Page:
Goldenrods flowering tops light up the landscape with a bright yellow glow this time of year. Goldenrod is a versatile native North American herb, a beautiful late Summer blooming wildflower with many traditional uses. Goldenrod has been used as a medicinal herb, edible wild food source, and a nectary flower for pollinators. The flowering tops can also be used to make a beautiful dye to color fabric. Dyeing with goldenrod is a perfect introduction to dyeing with herbs, it is surprisingly easy, with satisfying results! It is easier than you might think! Here is a straightforward method for dyeing with goldenrod, that gives delightful results.
This yellow flowered herb not only adds color to the landscape this time of year, it can also add color throughout the year as a dye to color clothing, bedding, dish towels, curtains and other fabrics around your household.
Dyeing with goldenrod can result in two colors, yellow or green. The type of mordant you use determines the resulting color. The mordant is what makes the dye ‘stick’ to the fabric, mordant is an essential part of the natural dyeing process. Goldenrod and other natural plant dyes work best with natural fiber fabric such as cotton, wool, linen and silk. Synthetic fabrics such as polyester, will not take the dye.
For yellow dye you need alum as the mordant (2 tbsp. to 2 gallons of water for dying approximately two garments). You can find Alum in the spice section of the grocery store, it is commonly used to keep crispness in canned food. Alum is a compound of hydrated double salts, usually consisting of aluminum sulfate, water of hydration, and the sulfate of another element. Pickling alum is usually potassium aluminum sulfate and is regarded as safe for use in food and cosmetic applications.
For a sage/olive green you need iron solution (3 tbsp to 2 gallons of water). You can make an iron solution ahead of time with steel wool dissolved in pickling vinegar until there is no more solid sediment it takes about 1 week. Then you pour the solution through a fabric filter into a jar to use later, any leftover sediment will leave dark spots on the final fabric so straining it is a must.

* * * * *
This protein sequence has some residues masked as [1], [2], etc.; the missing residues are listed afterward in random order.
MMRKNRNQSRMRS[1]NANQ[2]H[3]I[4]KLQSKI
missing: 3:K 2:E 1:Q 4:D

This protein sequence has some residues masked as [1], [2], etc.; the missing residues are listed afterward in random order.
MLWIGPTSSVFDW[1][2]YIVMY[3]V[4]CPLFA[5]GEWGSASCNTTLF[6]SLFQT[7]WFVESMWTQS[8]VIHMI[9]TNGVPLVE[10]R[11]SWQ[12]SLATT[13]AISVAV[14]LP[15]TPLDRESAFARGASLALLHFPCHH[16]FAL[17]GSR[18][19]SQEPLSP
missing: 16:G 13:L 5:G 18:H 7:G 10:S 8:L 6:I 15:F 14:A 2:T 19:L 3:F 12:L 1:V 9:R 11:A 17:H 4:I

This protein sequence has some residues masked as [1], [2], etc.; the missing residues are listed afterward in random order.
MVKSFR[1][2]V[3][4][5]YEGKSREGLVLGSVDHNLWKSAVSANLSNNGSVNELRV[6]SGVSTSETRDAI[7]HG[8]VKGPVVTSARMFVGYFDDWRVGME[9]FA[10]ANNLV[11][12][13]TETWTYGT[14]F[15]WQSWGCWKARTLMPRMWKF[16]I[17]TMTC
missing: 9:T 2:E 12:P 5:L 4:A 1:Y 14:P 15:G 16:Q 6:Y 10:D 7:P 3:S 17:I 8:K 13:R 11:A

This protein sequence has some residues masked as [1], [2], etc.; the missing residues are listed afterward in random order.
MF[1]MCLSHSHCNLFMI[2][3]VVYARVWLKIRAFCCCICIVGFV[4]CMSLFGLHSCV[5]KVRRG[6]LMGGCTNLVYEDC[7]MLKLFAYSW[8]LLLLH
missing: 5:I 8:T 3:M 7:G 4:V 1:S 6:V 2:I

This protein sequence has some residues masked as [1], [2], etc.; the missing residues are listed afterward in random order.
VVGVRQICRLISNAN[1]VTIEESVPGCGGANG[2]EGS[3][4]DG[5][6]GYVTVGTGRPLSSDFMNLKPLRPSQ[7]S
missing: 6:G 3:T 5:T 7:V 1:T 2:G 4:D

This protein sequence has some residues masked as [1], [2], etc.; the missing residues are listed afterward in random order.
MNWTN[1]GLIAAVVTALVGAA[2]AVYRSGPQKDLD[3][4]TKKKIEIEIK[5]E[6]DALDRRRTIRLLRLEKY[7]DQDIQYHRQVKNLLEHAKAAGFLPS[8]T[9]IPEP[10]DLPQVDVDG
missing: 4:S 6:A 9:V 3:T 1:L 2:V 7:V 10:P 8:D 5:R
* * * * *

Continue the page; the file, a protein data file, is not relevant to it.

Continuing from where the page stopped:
This project demonstrates the use of Alum to achieve yellow.
If you are unsure which plant is Goldenrod watch this video for tips on correctly identifying Goldenrod in the wild.
Collect the flowers by cutting the flowering tops – the brighter the yellow the better (color results are best at peak bloom). When harvesting from the wild always leave behind some flowers for the pollinators, never pull up the entire plant by the roots, just trim what you need. I like to place the flowering tops directing in the empty pot that I will use for dying, over filling it so I can easily see how much flowering tops I will need. A reusable shopping tote works great too especially if you are gathering blossoms in the wild. Gather an amount of goldenrod blossoms that is roughly equal to the amount of fabric you want to dye. The amount of flowering tops you need is roughly equal wet weight of plant material to weight of fabric you plan to dye i.e. 1 pound of plant matter to 1 pound of fabric. However I never actually weigh anything. I simply fill the pot with as much flowering tops as I can to make the dye. I then dye as much fabric at a time that will fit in the pot while still flowing freely in the dye bath that is about two pieces of clothing in my 2 gallons of dye.
You will need a large pot made of stainless steel, glass or enamel coated metal to prevent unwanted chemical reactions. The pot should be large enough to hold the amount of plant material/fabric you intend to use. I use a enamel coated pot that holds 2 gallons of water and then some. Note that aluminum pots will alter the color of the dye – the alteration could be either beneficial or detrimental depending on the color you are going for. In the case of goldenrod, it would make the fabric have a tinge of green.